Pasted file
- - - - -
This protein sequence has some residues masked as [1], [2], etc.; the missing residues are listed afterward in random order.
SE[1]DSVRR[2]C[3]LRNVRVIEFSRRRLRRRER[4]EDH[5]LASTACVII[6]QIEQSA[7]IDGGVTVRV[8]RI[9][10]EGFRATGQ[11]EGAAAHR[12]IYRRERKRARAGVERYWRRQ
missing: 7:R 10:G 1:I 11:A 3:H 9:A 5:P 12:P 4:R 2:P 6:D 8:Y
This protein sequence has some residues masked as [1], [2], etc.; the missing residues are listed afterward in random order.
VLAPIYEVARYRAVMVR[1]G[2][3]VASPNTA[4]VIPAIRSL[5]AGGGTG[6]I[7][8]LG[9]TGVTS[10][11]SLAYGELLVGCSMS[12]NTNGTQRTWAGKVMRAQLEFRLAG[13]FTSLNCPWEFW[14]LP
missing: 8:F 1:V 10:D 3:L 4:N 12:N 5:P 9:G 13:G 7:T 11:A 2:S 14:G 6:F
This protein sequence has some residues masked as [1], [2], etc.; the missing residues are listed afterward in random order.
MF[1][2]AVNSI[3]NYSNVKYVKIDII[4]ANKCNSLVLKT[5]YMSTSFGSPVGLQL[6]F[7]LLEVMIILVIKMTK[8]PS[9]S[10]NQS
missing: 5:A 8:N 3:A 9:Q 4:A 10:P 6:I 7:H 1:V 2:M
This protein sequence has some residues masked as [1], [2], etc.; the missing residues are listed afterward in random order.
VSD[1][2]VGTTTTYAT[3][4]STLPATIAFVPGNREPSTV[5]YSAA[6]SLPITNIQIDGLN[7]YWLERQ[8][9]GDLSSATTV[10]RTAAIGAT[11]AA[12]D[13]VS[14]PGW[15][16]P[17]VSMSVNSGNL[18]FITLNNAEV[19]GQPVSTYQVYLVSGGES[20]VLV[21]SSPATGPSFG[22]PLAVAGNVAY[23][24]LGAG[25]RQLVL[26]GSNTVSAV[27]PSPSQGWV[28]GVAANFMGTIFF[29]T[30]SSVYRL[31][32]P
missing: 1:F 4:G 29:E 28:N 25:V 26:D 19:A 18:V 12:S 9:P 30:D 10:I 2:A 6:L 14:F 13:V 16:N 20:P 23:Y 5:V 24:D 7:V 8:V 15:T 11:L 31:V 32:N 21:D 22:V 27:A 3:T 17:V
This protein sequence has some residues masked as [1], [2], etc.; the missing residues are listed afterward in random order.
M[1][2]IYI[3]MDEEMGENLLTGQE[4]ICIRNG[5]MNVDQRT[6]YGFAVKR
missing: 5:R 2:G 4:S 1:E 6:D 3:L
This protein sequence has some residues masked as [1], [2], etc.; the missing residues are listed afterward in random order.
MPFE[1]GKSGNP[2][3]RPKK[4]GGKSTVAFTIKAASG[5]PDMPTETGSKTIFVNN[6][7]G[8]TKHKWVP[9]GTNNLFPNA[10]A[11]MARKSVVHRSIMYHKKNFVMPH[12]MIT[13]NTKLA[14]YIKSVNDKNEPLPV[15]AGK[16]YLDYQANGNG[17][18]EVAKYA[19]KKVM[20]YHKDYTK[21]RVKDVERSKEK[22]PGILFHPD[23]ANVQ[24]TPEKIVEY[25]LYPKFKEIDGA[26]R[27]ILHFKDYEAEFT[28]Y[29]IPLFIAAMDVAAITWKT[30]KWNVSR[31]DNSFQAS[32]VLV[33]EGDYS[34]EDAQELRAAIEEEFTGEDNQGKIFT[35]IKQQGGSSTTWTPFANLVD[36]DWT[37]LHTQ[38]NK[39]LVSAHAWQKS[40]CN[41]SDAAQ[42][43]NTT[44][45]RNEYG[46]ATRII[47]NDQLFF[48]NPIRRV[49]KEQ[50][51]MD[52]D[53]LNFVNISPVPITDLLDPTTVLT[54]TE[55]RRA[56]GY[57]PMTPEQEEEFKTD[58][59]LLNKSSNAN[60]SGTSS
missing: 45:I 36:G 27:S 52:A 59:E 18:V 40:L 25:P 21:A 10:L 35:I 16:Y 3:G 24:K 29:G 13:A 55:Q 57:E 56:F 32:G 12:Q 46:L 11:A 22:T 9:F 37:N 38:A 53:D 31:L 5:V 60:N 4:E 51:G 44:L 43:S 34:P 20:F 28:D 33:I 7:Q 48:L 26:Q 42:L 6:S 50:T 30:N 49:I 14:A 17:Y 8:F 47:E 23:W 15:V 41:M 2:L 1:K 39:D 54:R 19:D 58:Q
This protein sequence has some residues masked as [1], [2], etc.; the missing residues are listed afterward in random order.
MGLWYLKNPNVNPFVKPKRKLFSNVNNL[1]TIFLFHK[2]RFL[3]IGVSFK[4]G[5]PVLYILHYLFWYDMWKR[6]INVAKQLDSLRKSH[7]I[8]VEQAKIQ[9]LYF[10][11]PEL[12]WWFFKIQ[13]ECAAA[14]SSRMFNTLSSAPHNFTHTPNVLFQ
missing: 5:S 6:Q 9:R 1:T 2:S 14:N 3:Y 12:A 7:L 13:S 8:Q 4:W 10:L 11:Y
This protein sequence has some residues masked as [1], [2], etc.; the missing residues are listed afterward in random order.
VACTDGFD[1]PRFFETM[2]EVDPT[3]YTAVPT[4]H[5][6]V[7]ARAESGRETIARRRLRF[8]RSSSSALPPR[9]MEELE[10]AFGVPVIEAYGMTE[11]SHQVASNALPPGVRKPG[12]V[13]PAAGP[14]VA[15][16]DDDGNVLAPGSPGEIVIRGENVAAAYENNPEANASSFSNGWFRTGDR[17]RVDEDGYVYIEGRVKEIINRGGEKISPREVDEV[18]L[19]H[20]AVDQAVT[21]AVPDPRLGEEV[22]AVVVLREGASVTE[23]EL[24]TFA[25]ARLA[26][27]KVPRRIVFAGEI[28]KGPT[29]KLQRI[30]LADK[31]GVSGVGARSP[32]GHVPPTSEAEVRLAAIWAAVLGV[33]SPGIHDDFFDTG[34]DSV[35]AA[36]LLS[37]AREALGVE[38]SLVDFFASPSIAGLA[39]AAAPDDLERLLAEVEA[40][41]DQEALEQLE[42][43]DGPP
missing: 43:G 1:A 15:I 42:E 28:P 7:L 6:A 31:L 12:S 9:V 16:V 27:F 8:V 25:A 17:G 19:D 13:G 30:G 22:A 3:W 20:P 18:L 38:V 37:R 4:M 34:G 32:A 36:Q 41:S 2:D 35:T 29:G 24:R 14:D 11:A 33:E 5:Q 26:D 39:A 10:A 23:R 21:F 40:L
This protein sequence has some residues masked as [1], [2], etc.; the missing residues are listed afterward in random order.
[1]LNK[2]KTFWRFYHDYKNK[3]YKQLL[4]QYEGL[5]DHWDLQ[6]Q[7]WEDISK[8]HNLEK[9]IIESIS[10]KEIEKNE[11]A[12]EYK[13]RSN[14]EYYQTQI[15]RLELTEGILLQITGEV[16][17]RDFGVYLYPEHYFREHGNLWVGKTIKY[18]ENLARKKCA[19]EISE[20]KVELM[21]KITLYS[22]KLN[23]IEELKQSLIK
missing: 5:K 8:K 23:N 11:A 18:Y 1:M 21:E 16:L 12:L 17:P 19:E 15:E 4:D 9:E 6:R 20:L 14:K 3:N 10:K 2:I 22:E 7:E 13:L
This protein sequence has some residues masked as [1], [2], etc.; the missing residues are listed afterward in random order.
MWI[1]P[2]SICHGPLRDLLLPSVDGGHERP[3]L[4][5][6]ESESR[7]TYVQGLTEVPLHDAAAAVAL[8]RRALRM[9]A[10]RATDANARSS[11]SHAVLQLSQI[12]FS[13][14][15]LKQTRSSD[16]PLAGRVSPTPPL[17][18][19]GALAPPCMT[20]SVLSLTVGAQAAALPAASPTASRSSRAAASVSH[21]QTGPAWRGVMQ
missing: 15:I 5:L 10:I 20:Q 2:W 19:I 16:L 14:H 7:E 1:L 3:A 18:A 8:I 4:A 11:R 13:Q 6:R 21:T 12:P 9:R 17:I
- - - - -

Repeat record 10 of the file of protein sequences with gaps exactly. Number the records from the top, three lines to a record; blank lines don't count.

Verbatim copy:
This protein sequence has some residues masked as [1], [2], etc.; the missing residues are listed afterward in random order.
MWI[1]P[2]SICHGPLRDLLLPSVDGGHERP[3]L[4][5][6]ESESR[7]TYVQGLTEVPLHDAAAAVAL[8]RRALRM[9]A[10]RATDANARSS[11]SHAVLQLSQI[12]FS[13][14][15]LKQTRSSD[16]PLAGRVSPTPPL[17][18][19]GALAPPCMT[20]SVLSLTVGAQAAALPAASPTASRSSRAAASVSH[21]QTGPAWRGVMQ
missing: 15:I 5:L 10:I 20:Q 2:W 19:I 16:L 14:H 7:E 1:L 3:A 18:A 8:I 4:A 11:R 13:Q 6:R 21:T 12:P 9:R 17:I